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Jhalak dikhla ja… and so appears the 'bhoot'

Express News Service

Posted: May 31, 2006 at 0918 hrs IST

Bollywood may have stood up for Aamir Khan, but it doesn’t stand a ghost of a chance when it comes to revoking this “ban”. So Himmesh Reshammiya’s hit number Jhalak dikhla ja, ek baar aaja, aaja... may set feet tapping at discotheques, but in Anand district’s Bhalej village, it seems to have set alarm bells ringing.

Why? Residents claim that the lyrics are an invite to “ghosts” who then possess residents. The person possessed - some put this number at five, others at 20 - run a high temperature and behave in a strange manner.

Rationalists and others may dismiss the idea as silly, but the 10,000-odd villagers are so worried that they’ve decided that the song - picturised on serial kisser Emraan Hashmi - won’t be heard in the village. What’s more? They’re seeking divine intervention: approaching the maulvis as well as planning visits to neighbouring temple town Dakor.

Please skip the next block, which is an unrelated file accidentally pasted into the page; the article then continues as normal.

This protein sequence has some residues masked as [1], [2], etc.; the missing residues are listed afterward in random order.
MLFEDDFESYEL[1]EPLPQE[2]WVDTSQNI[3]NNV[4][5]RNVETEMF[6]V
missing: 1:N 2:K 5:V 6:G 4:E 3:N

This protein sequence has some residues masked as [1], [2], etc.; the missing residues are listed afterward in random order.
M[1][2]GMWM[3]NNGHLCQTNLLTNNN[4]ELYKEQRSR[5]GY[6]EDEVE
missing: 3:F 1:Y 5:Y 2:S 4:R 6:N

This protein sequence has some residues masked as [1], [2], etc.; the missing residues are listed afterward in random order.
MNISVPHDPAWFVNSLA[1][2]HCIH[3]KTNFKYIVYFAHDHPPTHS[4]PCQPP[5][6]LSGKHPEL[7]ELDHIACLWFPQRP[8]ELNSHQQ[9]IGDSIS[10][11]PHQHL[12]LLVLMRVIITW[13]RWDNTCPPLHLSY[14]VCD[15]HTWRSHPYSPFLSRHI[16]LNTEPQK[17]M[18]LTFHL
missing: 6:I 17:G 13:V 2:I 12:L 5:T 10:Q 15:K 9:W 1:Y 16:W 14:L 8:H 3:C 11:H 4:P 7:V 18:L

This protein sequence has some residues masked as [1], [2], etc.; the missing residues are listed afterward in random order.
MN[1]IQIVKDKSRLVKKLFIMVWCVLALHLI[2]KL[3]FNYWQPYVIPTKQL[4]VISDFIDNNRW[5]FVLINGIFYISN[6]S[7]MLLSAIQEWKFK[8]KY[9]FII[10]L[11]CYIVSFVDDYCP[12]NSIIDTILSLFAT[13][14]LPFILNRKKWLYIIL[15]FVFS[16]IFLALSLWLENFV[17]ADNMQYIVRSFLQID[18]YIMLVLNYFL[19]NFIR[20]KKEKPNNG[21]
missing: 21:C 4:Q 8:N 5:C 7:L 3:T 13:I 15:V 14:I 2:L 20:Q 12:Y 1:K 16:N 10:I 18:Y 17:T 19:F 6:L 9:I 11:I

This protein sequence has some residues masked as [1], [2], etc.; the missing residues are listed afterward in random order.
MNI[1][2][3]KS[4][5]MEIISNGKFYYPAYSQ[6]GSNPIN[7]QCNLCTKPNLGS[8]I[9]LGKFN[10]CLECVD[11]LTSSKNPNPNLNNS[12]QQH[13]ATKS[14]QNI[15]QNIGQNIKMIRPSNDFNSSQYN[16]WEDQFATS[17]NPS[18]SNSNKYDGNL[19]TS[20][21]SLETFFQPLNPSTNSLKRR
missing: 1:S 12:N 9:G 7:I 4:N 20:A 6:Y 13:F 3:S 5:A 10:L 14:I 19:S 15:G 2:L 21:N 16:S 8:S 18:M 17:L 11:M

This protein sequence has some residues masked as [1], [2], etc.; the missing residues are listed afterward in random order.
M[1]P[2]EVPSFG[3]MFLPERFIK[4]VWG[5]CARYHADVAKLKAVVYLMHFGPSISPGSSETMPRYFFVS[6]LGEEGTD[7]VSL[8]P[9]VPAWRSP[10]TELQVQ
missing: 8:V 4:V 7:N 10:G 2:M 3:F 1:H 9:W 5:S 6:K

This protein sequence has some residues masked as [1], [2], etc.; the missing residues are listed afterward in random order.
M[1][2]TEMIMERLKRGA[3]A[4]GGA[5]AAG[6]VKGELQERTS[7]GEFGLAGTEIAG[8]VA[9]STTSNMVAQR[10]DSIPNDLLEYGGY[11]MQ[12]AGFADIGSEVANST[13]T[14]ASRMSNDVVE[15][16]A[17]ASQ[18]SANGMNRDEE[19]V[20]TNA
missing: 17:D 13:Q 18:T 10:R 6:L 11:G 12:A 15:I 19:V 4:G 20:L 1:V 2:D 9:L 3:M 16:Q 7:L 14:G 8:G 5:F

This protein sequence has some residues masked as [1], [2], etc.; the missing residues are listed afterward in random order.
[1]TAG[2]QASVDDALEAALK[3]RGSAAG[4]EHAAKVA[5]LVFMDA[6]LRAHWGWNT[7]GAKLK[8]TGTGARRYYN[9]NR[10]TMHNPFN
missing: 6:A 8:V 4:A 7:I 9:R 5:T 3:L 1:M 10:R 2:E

Majid Malek, father-in-law of sarpanch Saira Malek, speaks about the problem “plaguing the village since last fortnight”.

“Since the last 15 days, we’ve noticed this problem. There have been about 20 such cases since then,” says Malek. Mushtaq Thakore says there have been around five such cases, including that of a newly wedded girl Sartajbanu.

“The lyrics are such that they draw the attention of the ghosts, after which the person starts screaming and also runs a high temperature. The only way out is to seek divine help. Muslims go to maulvis, Hindus to their godmen,” Mushtaq says.

Incidentally, the ghosts also have a particular spot where they choose their “victim”. The graveyard adjoining the lake.

After realising that the song could be the “root cause” of the “possession problem”, the village has decided to clamp down on it. The song may be a hit with wedding parties, but not in Bhalej. Allarakha, a musician with Rahi Music Band, says, “We get many requests to play different numbers, but we are asked by villagers to avoid this number.”

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